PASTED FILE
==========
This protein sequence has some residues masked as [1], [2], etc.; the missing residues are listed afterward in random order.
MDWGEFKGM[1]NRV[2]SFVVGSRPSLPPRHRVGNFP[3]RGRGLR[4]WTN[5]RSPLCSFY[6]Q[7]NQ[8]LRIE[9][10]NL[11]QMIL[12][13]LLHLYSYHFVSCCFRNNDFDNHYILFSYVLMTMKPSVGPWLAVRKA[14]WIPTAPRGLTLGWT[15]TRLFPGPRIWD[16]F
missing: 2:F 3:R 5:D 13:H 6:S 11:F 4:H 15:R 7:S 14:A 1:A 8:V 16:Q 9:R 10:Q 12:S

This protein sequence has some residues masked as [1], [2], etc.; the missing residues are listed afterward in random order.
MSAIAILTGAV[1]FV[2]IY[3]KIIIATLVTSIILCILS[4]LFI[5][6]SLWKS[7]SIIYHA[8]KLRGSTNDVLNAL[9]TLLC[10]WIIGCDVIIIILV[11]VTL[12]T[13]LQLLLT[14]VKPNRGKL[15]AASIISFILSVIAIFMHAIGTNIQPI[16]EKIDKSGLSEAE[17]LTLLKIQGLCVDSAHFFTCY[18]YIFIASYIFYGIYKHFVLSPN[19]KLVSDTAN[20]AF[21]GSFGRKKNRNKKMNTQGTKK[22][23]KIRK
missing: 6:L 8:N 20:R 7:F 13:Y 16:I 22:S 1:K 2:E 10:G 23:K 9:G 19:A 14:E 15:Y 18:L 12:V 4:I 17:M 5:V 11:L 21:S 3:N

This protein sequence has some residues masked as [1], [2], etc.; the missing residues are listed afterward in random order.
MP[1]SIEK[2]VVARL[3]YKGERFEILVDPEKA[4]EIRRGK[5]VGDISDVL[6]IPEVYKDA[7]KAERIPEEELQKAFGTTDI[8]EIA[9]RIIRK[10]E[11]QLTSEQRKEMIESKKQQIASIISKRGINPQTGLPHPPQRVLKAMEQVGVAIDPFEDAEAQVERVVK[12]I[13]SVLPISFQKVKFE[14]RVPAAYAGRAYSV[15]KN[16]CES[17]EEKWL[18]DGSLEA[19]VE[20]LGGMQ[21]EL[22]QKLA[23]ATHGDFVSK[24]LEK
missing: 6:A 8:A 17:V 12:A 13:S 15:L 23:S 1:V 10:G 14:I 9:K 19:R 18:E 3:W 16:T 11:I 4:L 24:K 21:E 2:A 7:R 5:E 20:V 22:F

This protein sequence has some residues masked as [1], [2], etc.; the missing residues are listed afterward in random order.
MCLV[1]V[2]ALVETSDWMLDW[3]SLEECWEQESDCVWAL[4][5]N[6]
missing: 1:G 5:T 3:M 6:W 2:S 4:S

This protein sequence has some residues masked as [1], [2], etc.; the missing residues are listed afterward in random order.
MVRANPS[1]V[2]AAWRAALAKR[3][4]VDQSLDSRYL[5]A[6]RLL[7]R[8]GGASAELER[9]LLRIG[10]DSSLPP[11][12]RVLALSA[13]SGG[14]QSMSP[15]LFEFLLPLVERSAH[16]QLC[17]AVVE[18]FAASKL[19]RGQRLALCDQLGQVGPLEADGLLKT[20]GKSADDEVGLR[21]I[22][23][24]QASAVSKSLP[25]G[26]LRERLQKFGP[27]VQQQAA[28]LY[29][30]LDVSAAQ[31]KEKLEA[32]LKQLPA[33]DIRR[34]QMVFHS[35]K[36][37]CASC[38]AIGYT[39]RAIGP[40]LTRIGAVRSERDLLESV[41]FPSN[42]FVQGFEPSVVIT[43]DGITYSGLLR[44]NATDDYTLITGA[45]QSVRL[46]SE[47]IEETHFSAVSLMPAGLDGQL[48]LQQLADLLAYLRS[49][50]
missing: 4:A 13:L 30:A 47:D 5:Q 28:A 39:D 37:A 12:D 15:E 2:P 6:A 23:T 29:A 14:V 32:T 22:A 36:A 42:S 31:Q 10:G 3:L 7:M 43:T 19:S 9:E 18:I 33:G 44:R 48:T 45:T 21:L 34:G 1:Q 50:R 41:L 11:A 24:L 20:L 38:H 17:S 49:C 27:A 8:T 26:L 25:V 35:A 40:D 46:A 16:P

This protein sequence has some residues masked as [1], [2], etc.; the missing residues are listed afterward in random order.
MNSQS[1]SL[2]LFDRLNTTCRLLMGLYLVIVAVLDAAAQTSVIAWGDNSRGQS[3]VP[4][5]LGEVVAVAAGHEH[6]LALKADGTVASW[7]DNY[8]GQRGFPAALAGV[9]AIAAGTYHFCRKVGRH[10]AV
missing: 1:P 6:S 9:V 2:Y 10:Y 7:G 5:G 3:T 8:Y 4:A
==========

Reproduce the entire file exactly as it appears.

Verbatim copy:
This protein sequence has some residues masked as [1], [2], etc.; the missing residues are listed afterward in random order.
MDWGEFKGM[1]NRV[2]SFVVGSRPSLPPRHRVGNFP[3]RGRGLR[4]WTN[5]RSPLCSFY[6]Q[7]NQ[8]LRIE[9][10]NL[11]QMIL[12][13]LLHLYSYHFVSCCFRNNDFDNHYILFSYVLMTMKPSVGPWLAVRKA[14]WIPTAPRGLTLGWT[15]TRLFPGPRIWD[16]F
missing: 2:F 3:R 5:D 13:H 6:S 11:F 4:H 15:R 7:S 14:A 1:A 8:V 16:Q 9:R 10:Q 12:S

This protein sequence has some residues masked as [1], [2], etc.; the missing residues are listed afterward in random order.
MSAIAILTGAV[1]FV[2]IY[3]KIIIATLVTSIILCILS[4]LFI[5][6]SLWKS[7]SIIYHA[8]KLRGSTNDVLNAL[9]TLLC[10]WIIGCDVIIIILV[11]VTL[12]T[13]LQLLLT[14]VKPNRGKL[15]AASIISFILSVIAIFMHAIGTNIQPI[16]EKIDKSGLSEAE[17]LTLLKIQGLCVDSAHFFTCY[18]YIFIASYIFYGIYKHFVLSPN[19]KLVSDTAN[20]AF[21]GSFGRKKNRNKKMNTQGTKK[22][23]KIRK
missing: 6:L 8:N 20:R 7:F 13:Y 16:I 22:S 1:K 2:E 10:G 23:K 9:G 19:A 14:E 15:Y 18:L 12:V 4:I 17:M 5:V 11:L 21:S 3:N

This protein sequence has some residues masked as [1], [2], etc.; the missing residues are listed afterward in random order.
MP[1]SIEK[2]VVARL[3]YKGERFEILVDPEKA[4]EIRRGK[5]VGDISDVL[6]IPEVYKDA[7]KAERIPEEELQKAFGTTDI[8]EIA[9]RIIRK[10]E[11]QLTSEQRKEMIESKKQQIASIISKRGINPQTGLPHPPQRVLKAMEQVGVAIDPFEDAEAQVERVVK[12]I[13]SVLPISFQKVKFE[14]RVPAAYAGRAYSV[15]KN[16]CES[17]EEKWL[18]DGSLEA[19]VE[20]LGGMQ[21]EL[22]QKLA[23]ATHGDFVSK[24]LEK
missing: 6:A 8:A 17:V 12:A 13:S 15:L 23:S 1:V 10:G 14:I 9:K 19:R 18:E 3:W 16:T 11:I 4:L 24:K 21:E 2:A 7:R 5:E 20:V 22:F

This protein sequence has some residues masked as [1], [2], etc.; the missing residues are listed afterward in random order.
MCLV[1]V[2]ALVETSDWMLDW[3]SLEECWEQESDCVWAL[4][5]N[6]
missing: 1:G 5:T 3:M 6:W 2:S 4:S

This protein sequence has some residues masked as [1], [2], etc.; the missing residues are listed afterward in random order.
MVRANPS[1]V[2]AAWRAALAKR[3][4]VDQSLDSRYL[5]A[6]RLL[7]R[8]GGASAELER[9]LLRIG[10]DSSLPP[11][12]RVLALSA[13]SGG[14]QSMSP[15]LFEFLLPLVERSAH[16]QLC[17]AVVE[18]FAASKL[19]RGQRLALCDQLGQVGPLEADGLLKT[20]GKSADDEVGLR[21]I[22][23][24]QASAVSKSLP[25]G[26]LRERLQKFGP[27]VQQQAA[28]LY[29][30]LDVSAAQ[31]KEKLEA[32]LKQLPA[33]DIRR[34]QMVFHS[35]K[36][37]CASC[38]AIGYT[39]RAIGP[40]LTRIGAVRSERDLLESV[41]FPSN[42]FVQGFEPSVVIT[43]DGITYSGLLR[44]NATDDYTLITGA[45]QSVRL[46]SE[47]IEETHFSAVSLMPAGLDGQL[48]LQQLADLLAYLRS[49][50]
missing: 4:A 13:L 30:A 47:D 5:Q 28:A 39:D 37:A 12:D 15:E 2:P 6:A 23:T 29:A 14:V 32:T 22:A 36:A 42:S 31:Q 10:G 3:L 7:M 43:T 19:S 9:E 18:I 33:G 44:R 48:T 45:T 21:L 34:G 1:Q 50:R 41:L 11:A 24:L 20:L 38:H 17:S 49:C 27:A 8:T 26:L 25:V 35:A 40:D 46:A 16:P

This protein sequence has some residues masked as [1], [2], etc.; the missing residues are listed afterward in random order.
MNSQS[1]SL[2]LFDRLNTTCRLLMGLYLVIVAVLDAAAQTSVIAWGDNSRGQS[3]VP[4][5]LGEVVAVAAGHEH[6]LALKADGTVASW[7]DNY[8]GQRGFPAALAGV[9]AIAAGTYHFCRKVGRH[10]AV
missing: 1:P 6:S 9:V 2:Y 10:Y 7:G 5:G 3:T 8:Y 4:A